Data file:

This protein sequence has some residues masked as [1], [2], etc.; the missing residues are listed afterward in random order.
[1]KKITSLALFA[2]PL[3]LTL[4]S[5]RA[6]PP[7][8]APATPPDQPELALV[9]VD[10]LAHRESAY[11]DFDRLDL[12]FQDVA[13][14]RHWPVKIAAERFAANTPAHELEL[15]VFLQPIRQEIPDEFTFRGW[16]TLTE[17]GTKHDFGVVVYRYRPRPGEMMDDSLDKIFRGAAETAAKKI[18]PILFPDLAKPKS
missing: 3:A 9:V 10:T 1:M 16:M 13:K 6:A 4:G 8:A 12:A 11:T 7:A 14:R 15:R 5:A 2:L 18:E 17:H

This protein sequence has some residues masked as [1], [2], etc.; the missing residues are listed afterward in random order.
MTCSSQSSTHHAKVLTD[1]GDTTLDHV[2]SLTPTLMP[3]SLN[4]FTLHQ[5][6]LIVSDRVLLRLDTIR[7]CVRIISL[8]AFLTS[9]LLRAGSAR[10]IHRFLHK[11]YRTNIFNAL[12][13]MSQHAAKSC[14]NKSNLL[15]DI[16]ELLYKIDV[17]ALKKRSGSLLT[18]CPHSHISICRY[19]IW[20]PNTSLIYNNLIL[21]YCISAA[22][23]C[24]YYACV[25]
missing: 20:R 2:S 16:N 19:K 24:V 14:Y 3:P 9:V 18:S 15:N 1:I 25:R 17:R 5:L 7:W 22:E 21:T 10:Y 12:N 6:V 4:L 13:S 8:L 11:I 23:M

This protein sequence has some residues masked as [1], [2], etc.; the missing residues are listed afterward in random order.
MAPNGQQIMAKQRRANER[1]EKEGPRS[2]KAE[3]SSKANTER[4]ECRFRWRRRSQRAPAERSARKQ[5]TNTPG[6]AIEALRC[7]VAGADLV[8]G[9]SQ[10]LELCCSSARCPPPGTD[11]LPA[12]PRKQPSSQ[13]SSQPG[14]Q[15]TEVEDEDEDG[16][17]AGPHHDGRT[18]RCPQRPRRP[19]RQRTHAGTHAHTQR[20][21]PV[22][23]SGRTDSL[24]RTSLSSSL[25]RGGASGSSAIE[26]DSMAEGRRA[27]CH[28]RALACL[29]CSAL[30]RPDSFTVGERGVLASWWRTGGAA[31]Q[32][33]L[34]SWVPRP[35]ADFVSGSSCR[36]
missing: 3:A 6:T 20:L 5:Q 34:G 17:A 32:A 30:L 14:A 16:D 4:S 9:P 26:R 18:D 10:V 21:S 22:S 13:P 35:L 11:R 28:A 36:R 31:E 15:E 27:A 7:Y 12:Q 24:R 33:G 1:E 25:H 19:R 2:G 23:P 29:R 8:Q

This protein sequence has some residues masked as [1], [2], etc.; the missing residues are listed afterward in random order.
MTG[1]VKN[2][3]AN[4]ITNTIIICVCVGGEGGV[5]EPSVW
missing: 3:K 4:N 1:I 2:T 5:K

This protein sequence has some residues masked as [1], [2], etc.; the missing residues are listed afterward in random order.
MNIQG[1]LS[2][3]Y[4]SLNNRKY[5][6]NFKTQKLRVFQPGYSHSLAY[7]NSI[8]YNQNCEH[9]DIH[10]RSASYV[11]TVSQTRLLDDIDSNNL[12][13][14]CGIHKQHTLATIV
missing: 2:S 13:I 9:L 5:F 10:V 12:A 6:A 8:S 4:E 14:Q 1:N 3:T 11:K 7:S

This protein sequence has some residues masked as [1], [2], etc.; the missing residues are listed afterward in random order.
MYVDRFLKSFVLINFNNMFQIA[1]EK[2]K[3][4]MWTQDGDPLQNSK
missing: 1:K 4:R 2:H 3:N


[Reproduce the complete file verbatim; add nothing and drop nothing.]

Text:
This protein sequence has some residues masked as [1], [2], etc.; the missing residues are listed afterward in random order.
[1]KKITSLALFA[2]PL[3]LTL[4]S[5]RA[6]PP[7][8]APATPPDQPELALV[9]VD[10]LAHRESAY[11]DFDRLDL[12]FQDVA[13][14]RHWPVKIAAERFAANTPAHELEL[15]VFLQPIRQEIPDEFTFRGW[16]TLTE[17]GTKHDFGVVVYRYRPRPGEMMDDSLDKIFRGAAETAAKKI[18]PILFPDLAKPKS
missing: 3:A 9:V 10:T 1:M 16:M 13:K 6:A 4:G 8:A 12:A 11:T 7:A 14:R 15:R 5:A 2:L 18:E 17:H

This protein sequence has some residues masked as [1], [2], etc.; the missing residues are listed afterward in random order.
MTCSSQSSTHHAKVLTD[1]GDTTLDHV[2]SLTPTLMP[3]SLN[4]FTLHQ[5][6]LIVSDRVLLRLDTIR[7]CVRIISL[8]AFLTS[9]LLRAGSAR[10]IHRFLHK[11]YRTNIFNAL[12][13]MSQHAAKSC[14]NKSNLL[15]DI[16]ELLYKIDV[17]ALKKRSGSLLT[18]CPHSHISICRY[19]IW[20]PNTSLIYNNLIL[21]YCISAA[22][23]C[24]YYACV[25]
missing: 20:R 2:S 16:N 19:K 24:V 14:Y 3:P 9:V 18:S 15:N 1:I 25:R 17:R 5:L 7:W 22:E 21:T 10:Y 12:N 6:V 4:L 13:S 8:L 11:I 23:M

This protein sequence has some residues masked as [1], [2], etc.; the missing residues are listed afterward in random order.
MAPNGQQIMAKQRRANER[1]EKEGPRS[2]KAE[3]SSKANTER[4]ECRFRWRRRSQRAPAERSARKQ[5]TNTPG[6]AIEALRC[7]VAGADLV[8]G[9]SQ[10]LELCCSSARCPPPGTD[11]LPA[12]PRKQPSSQ[13]SSQPG[14]Q[15]TEVEDEDEDG[16][17]AGPHHDGRT[18]RCPQRPRRP[19]RQRTHAGTHAHTQR[20][21]PV[22][23]SGRTDSL[24]RTSLSSSL[25]RGGASGSSAIE[26]DSMAEGRRA[27]CH[28]RALACL[29]CSAL[30]RPDSFTVGERGVLASWWRTGGAA[31]Q[32][33]L[34]SWVPRP[35]ADFVSGSSCR[36]
missing: 3:A 6:T 20:L 5:Q 34:G 17:A 32:A 30:L 14:A 16:D 4:S 9:P 26:R 18:D 10:V 21:S 22:S 13:P 35:L 11:R 28:A 36:R 31:E 15:E 27:A 7:Y 12:Q 24:R 33:G 1:E 25:H 19:R 2:G 23:P 29:R 8:Q

This protein sequence has some residues masked as [1], [2], etc.; the missing residues are listed afterward in random order.
MTG[1]VKN[2][3]AN[4]ITNTIIICVCVGGEGGV[5]EPSVW
missing: 3:K 4:N 1:I 2:T 5:K

This protein sequence has some residues masked as [1], [2], etc.; the missing residues are listed afterward in random order.
MNIQG[1]LS[2][3]Y[4]SLNNRKY[5][6]NFKTQKLRVFQPGYSHSLAY[7]NSI[8]YNQNCEH[9]DIH[10]RSASYV[11]TVSQTRLLDDIDSNNL[12][13][14]CGIHKQHTLATIV
missing: 2:S 13:I 9:L 5:F 10:V 12:A 6:A 8:S 4:E 14:Q 1:N 3:T 11:K 7:S

This protein sequence has some residues masked as [1], [2], etc.; the missing residues are listed afterward in random order.
MYVDRFLKSFVLINFNNMFQIA[1]EK[2]K[3][4]MWTQDGDPLQNSK
missing: 1:K 4:R 2:H 3:N